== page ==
As to Peak Oil, it isn’t about running out, but about supply and demand. And unless you believe that the aliens are going to start arriving with tankerloads of crude, you’ve got to believe that the price is going to keep going up. We’re not going to run out but the price is going up — like you say, if the money is there we’ll find the resources. But there’s not an infinite supply, and at some point the amount of energy a human can exert in a day is not going to be great enough to extract enough oil to produce that much energy. In other words, at some point oil will be so expensive that it won’t make sense to replace human power with engine power.

    As to directive 10-289, the Republican party hasn’t exactly inspired confidence in its unwillingness to buy security at the cost of freedom. I think there are plenty of people on both sides of the arbitrary (false?) political aisle who are all too happy to give up dangerous human freedom for the security of governmental power.

  8. “As to directive 10-289, the Republican party hasn’t exactly inspired confidence in its unwillingness to buy security at the cost of freedom. I think there are plenty of people on both sides of the arbitrary (false?) political aisle who are all too happy to give up dangerous human freedom for the security of governmental power.”

    Is it too late to agree with you on something?

  9. Mark,

    I have to agree with YOU here.

    First of all everything you say about Rumsfled follows exactly what I saw in my two and half years at CENTCOM.

    Also, there are two large sections of the GOP who would be perfectly happy seeing Directive 10-286 come down the pike.

    One is the Rockerfeller Republicans. After all if you live in River Oaks you really aren’t concerned with promoting social mobility, and nothing kills one’s support for the enterpeneurial spirit like a fat trust fund full of large cap stocks. In that position supporting economic stability is in your best interst, no matter what happens to the rest of the country. This is why Wall Street is happy with the idea of “cap and trade”, they make just as much comission trading “polution credits” as they do pork bellies and orange juice.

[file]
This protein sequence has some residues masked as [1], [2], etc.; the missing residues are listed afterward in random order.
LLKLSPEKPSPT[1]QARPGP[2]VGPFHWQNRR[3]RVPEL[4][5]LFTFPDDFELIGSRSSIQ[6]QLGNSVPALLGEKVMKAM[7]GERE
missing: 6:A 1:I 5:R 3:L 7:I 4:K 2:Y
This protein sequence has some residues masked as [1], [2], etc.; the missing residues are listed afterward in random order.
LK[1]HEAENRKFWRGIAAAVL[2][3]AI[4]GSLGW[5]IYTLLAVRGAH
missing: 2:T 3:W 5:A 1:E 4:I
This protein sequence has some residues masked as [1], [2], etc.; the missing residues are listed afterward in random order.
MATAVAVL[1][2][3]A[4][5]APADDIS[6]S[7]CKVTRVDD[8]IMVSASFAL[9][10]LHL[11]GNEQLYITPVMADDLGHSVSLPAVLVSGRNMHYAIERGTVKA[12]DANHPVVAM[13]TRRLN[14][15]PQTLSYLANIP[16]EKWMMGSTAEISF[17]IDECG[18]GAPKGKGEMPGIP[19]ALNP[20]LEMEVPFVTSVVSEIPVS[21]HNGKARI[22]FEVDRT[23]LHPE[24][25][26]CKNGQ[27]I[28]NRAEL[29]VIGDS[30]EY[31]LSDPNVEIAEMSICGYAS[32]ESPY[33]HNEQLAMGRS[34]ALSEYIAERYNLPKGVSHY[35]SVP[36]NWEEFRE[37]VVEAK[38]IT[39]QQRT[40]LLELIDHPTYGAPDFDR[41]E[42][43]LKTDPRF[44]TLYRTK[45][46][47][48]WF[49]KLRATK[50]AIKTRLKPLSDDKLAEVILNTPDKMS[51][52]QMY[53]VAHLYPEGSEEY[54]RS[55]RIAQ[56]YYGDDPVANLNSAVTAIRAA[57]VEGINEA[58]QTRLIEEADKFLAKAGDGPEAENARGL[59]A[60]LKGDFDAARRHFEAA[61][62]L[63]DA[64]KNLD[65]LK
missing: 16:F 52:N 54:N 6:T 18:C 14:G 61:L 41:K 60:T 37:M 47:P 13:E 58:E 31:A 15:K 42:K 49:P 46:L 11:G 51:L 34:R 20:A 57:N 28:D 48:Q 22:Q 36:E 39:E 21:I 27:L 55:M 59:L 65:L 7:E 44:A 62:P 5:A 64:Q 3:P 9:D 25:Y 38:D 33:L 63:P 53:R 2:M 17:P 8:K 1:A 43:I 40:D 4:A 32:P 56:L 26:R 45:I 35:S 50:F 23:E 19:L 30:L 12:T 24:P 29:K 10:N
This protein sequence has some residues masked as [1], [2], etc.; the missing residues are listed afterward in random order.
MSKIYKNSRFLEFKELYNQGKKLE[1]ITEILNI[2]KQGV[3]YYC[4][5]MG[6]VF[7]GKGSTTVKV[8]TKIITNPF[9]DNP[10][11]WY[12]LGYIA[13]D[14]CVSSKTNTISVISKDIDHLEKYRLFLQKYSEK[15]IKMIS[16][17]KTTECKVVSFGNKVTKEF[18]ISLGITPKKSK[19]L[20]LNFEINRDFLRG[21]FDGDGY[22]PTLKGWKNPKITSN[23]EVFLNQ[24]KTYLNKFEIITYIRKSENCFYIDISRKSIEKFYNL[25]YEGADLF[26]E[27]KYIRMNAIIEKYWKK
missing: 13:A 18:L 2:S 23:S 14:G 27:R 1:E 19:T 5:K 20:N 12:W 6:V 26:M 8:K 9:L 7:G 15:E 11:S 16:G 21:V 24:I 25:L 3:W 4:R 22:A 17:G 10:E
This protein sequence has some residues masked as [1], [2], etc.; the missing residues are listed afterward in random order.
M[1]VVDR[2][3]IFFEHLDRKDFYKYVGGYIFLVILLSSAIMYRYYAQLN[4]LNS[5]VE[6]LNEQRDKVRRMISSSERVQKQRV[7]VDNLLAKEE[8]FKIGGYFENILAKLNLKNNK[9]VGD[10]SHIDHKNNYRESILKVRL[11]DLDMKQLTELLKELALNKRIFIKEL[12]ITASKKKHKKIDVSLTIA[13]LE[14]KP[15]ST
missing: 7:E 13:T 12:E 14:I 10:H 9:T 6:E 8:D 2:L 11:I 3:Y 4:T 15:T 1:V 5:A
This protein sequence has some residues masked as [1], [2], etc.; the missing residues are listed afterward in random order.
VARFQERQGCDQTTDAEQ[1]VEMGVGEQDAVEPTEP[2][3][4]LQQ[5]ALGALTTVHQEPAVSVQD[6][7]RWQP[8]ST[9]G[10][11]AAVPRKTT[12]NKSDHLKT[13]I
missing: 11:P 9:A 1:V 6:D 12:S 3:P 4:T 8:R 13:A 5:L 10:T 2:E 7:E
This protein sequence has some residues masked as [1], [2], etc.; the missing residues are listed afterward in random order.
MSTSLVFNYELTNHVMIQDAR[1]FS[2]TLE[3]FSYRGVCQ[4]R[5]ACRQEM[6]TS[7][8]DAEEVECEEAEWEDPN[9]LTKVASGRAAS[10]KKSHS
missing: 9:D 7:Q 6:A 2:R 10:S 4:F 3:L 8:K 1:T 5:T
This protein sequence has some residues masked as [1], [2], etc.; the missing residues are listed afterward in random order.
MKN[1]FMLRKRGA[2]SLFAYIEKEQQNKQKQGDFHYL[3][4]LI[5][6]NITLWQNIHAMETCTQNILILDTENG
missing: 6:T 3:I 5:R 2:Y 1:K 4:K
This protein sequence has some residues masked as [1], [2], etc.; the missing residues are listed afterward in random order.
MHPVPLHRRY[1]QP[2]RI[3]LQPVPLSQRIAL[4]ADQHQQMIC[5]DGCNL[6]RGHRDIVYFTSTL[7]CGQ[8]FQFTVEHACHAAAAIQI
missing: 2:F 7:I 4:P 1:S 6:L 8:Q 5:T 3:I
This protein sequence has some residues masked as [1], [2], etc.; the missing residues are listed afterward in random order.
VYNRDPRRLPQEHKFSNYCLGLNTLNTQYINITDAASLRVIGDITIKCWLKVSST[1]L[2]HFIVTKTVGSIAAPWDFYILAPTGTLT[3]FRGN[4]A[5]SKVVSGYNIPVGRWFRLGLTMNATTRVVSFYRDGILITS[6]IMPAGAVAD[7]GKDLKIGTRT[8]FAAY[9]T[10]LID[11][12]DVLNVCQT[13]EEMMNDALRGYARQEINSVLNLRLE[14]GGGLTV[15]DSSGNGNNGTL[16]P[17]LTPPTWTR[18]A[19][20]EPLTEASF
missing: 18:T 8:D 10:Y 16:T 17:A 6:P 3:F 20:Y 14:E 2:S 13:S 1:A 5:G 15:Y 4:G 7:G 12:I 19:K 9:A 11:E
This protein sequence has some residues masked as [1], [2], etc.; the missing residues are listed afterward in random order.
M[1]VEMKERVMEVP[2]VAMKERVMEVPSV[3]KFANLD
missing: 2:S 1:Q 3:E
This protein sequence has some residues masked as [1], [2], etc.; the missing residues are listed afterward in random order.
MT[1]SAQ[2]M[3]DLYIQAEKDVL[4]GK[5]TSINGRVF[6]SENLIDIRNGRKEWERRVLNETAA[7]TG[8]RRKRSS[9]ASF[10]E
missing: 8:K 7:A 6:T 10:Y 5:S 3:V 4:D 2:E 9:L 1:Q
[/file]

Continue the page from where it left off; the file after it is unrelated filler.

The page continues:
The other group would be the Pat Buchanan Brownshirts…(did you see he has a new book stating that the war against Hitler ‘The Unnecessary War’?). Buchanan would be happy to support 10-286 in the name of “Travail, famille, patrie”.

    That being said, ALL of the Democratic Parties various factions would be happy to see 10-286 come down the pike. The West U. Democrats would be just as supportive of it as the River Oaks Republicans, and for the same reasons. The less well off parts of the party will either back it out of fear of loosing the little they have got, or just plain envy of “the big guy”. The GOP disappoints me but the DNC scares me.

    I do disagree about the oil though…the technological revolutions going on in the industry are amazing. The whole Barnett Shale play in NatGas is a great example of how technology, driven by price, is opening up new resources we didn’t used to think we had. Deepwater drilling in the Gulf is another example. We aren’t running out of oil, we have run out of oil that is geologically and politically easy to reach in politically stable places, but there is oil out there.

    I remember being shocked when I learned that the little bits of oil that often wash up on the beaches in L.A. doesn’t come from tankers or polution…but from natural oil seeps sitting not far off shore. If the stuff is pushing ITSELF out of the ground, just think how much is down there.

    Pournelle has a good piece on Freeman Dyson’s review of two books on Global Warming today

    http://www.nybooks.com/articles/21494

    Worth checking out in terms of how TEOTWAWKI works.

  10. Brendan, “driven by price” are the keywords. At $4 a gallon for gasoline Americans are starting to reduce their consumption (reduced demand), and producers can dig a little bit deeper (increased supply). At $6 a gallon (maybe next year?) we’ll burn less gas and producers can produce even more.

    How many hours do you think an average American consumer will be willing to work to buy a gallon of gasoline? At some point the cost is too great; there will be a point at which it costs more to pull another barrel of oil out of the ground than we are willing to pay. In saying “just think how much is down there,” you’re not saying it’s not going to happen (how could you?), but quibbling about how soon this will happen.

    A better way to look the cost of oil might be in terms of the energy required to pull the next barrel of oil out of the ground. When we have to burn a barrel of oil to get a barrel of oil out of the ground, we’ll be out of the oil energy business (until we come up with a cheaper way to do things).

  11. Right now I’m picturing Mark as sort of Mad Max figure. Hmmm, maybe he should grow the pony tail back?

    It is interesting to think of how easily society can break down. We’re so reliant on so many systems that could easily stop working.